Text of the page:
Here’s Why Charging An Electric Car Can Suck — And It’s Not The Reason You Think

This is how living with EVs works, and it's not always the most convenient process

Electric cars are a critical part of our automotive future.

Whether or not you’re ready to make the jump to fully electric driving, EVs are becoming more of a mainstay on the roads. As the cars become more popular, fortunately the infrastructure has been growing to support them. At least in certain areas of the U.S., finding a charging station is no more complicated than finding the nearest gas station. Home chargers also allow owners to charge up their cars overnight. It’s a process that looks incredibly easy on the surface, but is it really that simple? As Tommy explains in this latest video, it’s not always as straightforward as you might think.

Different standards, different rules

We’re all accustomed to living with conventional cars and trucks. They all either run on gasoline or diesel, and it’s the same process to fill up no matter which vehicle we buy. So you’d expect the same process with an electric car, right? Well, that’s not always the case. Now, there is a general standard for EV chargers called the SAE J1772 standard that establishes how a charging station links up to and communicates with a vehicle. Most electric cars have these charging ports on board, while others use the Japanese-developed CHAdeMO standard for DC fast charging, like the Nissan LEAF. However, it’s worth noting that the LEAF has the J1772 port as well, making these cars compatible with nearly all charging stations.

The notable exception to the charging standard is Tesla, which uses its own proprietary ports for its Supercharger network. That said, an adapter is available to allow Teslas to charge on non-Supercharger stations using the J1772 standard.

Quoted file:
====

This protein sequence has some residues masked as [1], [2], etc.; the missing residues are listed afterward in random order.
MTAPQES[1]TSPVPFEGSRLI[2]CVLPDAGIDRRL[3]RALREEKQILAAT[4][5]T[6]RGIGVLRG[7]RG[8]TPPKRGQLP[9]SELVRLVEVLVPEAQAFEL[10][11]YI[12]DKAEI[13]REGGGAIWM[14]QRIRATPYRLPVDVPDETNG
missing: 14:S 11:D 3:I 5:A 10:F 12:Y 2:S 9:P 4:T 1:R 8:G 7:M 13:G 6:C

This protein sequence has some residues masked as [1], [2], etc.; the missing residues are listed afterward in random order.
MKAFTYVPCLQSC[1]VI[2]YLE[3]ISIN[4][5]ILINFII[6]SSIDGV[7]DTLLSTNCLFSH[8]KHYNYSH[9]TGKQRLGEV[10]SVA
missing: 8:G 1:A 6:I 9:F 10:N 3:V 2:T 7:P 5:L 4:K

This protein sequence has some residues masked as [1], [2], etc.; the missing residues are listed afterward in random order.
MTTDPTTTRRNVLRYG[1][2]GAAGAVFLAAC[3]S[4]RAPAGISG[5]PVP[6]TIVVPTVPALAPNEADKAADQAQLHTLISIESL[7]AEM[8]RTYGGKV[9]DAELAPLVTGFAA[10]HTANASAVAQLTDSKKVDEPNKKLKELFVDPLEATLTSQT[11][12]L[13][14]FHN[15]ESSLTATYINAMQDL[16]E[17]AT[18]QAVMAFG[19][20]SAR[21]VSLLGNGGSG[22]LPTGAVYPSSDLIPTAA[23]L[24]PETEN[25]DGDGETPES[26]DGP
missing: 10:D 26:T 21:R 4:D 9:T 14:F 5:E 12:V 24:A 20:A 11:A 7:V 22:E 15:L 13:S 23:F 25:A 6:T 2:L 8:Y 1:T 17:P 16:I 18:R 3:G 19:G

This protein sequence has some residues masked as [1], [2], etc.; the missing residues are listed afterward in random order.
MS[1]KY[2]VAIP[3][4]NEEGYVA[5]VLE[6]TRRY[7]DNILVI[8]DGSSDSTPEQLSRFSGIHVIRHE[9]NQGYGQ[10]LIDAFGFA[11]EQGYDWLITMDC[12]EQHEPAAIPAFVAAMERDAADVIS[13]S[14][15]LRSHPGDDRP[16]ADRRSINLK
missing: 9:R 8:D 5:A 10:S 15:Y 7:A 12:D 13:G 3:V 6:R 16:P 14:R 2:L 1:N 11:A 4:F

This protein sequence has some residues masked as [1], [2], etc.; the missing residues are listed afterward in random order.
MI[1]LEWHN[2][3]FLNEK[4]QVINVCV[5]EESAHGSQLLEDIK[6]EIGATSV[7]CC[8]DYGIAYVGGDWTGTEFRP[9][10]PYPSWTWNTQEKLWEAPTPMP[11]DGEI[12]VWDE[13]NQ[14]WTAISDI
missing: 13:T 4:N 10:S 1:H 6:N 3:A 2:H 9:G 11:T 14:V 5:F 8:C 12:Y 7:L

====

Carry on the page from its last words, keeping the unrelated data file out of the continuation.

Getting past the actual plug, there are also dozens of different companies building their own charging stations. Companies like ChargePoint, EVgo and ChargePro have thousands of stations all over the country. They all use their own networks and apps, though, so you’ll need an account with whichever company operates the charging station you’re using. Apps like PlugShare do allow users to find charging stations for all these companies, but the process isn’t always easy when it comes to paying through the PlugShare app. In those cases, you may need to use the company’s own app to charge up. That can make things difficult on a trip, if you need to charge at, say, a ChargePoint station and you haven’t set up an account.

Depending on where you go, the charging station itself can have its own rules as well. It may only operate during certain times of the day, or may not be available to the general public. Finding one that actually works for your needs, then, can be more restrictive than you might think. It’s not always as simple as rolling up to whatever station you’d like and simply plugging in.

Is it worth the trouble?

Of course, DC fast chargers and Tesla Superchargers are changing the game for keeping EVs charged. The latest fast chargers can replenish most of an EV’s range in under an hour. For some, that’s still far too slow, but the technology is continually improving as EVs gain traction in the market. What’s more, charging an electric car can be much more affordable in the long run than filling up a gasoline-powered car every few hundred miles.

So is buying and owning an EV worth the potential headaches? That is, would you juggle multiple apps, different charging standards and adapters, and still deal with relatively slow charging times in exchange for the up sides?

If you live in an area that’s heavy on zero-emission vehicles like Boulder, Colorado, then it’s certainly a compelling argument to go all-in on EVs. In fact, many people have, as electric cars become more and more popular. However, if you live in a rural area that still lacks convenient charging stations, then it may be worth moving toward a hybrid vehicle instead. Let us know what you think in the comments below!